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Supreme Court upholds North Carolina ruling that congressional districts violated state law

WASHINGTON (AP) — The Supreme Court on Tuesday ruled that North Carolina’s top court did not overstep its bounds in striking down a congressional districting plan as excessively partisan under state law.

The justices by a 6-3 vote rejected the broadest view of a case that could have transformed elections for Congress and president.

North Carolina Republicans had asked the court to leave state legislatures virtually unchecked by their state courts when dealing with federal elections.

But Chief Justice John Roberts wrote for the court that “state courts retain the authority to apply state constitutional restraints when legislatures act under the power conferred upon them by the Elections Clause. But federal courts must not abandon their own duty to exercise judicial review.”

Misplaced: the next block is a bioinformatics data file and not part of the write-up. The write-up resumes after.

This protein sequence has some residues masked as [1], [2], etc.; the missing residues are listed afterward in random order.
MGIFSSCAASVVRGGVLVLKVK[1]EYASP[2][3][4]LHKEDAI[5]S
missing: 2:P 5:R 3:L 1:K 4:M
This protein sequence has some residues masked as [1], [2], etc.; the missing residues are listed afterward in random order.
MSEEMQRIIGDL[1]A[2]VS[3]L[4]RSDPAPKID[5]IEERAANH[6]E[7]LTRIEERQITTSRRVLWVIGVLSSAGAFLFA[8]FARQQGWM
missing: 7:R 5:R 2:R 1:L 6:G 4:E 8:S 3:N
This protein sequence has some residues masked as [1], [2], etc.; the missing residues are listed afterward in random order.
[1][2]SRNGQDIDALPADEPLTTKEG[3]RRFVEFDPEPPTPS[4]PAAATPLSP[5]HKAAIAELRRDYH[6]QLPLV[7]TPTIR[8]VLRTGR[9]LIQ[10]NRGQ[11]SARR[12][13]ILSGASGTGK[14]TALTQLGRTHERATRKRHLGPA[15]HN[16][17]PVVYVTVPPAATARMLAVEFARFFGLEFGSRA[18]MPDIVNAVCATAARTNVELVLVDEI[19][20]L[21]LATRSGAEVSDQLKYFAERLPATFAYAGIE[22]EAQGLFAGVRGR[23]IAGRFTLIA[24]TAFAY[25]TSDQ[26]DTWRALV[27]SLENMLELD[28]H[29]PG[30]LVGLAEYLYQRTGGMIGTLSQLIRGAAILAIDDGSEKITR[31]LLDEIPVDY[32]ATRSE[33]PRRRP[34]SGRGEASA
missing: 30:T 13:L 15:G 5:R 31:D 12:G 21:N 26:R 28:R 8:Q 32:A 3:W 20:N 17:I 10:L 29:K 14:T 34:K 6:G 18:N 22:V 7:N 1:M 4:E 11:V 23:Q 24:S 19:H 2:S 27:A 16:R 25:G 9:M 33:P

The high court did, though, suggest there could be limits on state court efforts to police elections for Congress and president.

The practical effect of the decision is minimal in that the North Carolina Supreme Court, under a new Republican majority, already has undone its redistricting ruling.

Justices Samuel Alito, Clarence Thomas and Neil Gorsuch would have dismissed the case because of the intervening North Carolina court action.

Another redistricting case from Ohio is pending, if the justices want to say more about the issue before next year’s elections.

Mark Sherman, The Associated Press

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